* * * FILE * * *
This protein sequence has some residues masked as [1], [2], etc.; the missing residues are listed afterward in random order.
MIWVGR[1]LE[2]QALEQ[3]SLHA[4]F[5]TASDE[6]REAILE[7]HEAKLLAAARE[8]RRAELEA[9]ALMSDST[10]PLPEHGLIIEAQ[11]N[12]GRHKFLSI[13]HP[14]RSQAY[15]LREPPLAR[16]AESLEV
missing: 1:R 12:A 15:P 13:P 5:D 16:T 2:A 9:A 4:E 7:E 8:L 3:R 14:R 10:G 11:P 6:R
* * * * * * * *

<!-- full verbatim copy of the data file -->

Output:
This protein sequence has some residues masked as [1], [2], etc.; the missing residues are listed afterward in random order.
MIWVGR[1]LE[2]QALEQ[3]SLHA[4]F[5]TASDE[6]REAILE[7]HEAKLLAAARE[8]RRAELEA[9]ALMSDST[10]PLPEHGLIIEAQ[11]N[12]GRHKFLSI[13]HP[14]RSQAY[15]LREPPLAR[16]AESLEV
missing: 1:R 12:A 15:P 13:P 5:D 16:T 2:A 9:A 4:E 7:E 8:L 3:R 14:R 10:G 11:P 6:R